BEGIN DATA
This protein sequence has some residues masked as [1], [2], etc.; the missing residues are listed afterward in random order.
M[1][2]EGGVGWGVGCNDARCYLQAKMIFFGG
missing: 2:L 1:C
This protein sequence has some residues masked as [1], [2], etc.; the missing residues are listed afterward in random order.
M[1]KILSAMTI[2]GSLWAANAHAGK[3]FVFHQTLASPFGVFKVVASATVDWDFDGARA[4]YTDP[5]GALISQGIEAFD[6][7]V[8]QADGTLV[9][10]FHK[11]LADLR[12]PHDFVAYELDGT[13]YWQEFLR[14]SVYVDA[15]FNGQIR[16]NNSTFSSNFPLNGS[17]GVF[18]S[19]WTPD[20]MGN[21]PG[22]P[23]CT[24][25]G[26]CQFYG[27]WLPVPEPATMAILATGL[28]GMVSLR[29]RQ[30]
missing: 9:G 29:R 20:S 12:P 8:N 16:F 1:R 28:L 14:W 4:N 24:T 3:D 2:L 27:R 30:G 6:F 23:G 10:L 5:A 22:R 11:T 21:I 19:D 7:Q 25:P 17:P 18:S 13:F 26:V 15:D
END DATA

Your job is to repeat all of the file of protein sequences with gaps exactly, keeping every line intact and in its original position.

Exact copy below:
This protein sequence has some residues masked as [1], [2], etc.; the missing residues are listed afterward in random order.
M[1][2]EGGVGWGVGCNDARCYLQAKMIFFGG
missing: 2:L 1:C
This protein sequence has some residues masked as [1], [2], etc.; the missing residues are listed afterward in random order.
M[1]KILSAMTI[2]GSLWAANAHAGK[3]FVFHQTLASPFGVFKVVASATVDWDFDGARA[4]YTDP[5]GALISQGIEAFD[6][7]V[8]QADGTLV[9][10]FHK[11]LADLR[12]PHDFVAYELDGT[13]YWQEFLR[14]SVYVDA[15]FNGQIR[16]NNSTFSSNFPLNGS[17]GVF[18]S[19]WTPD[20]MGN[21]PG[22]P[23]CT[24][25]G[26]CQFYG[27]WLPVPEPATMAILATGL[28]GMVSLR[29]RQ[30]
missing: 9:G 29:R 20:S 12:P 8:N 16:F 1:R 28:L 14:W 4:N 24:T 3:D 2:L 27:R 30:G 6:F 23:G 10:L 5:A 22:R 11:T 21:I 19:D 7:Q 25:P 17:P 18:S 13:F 26:V 15:D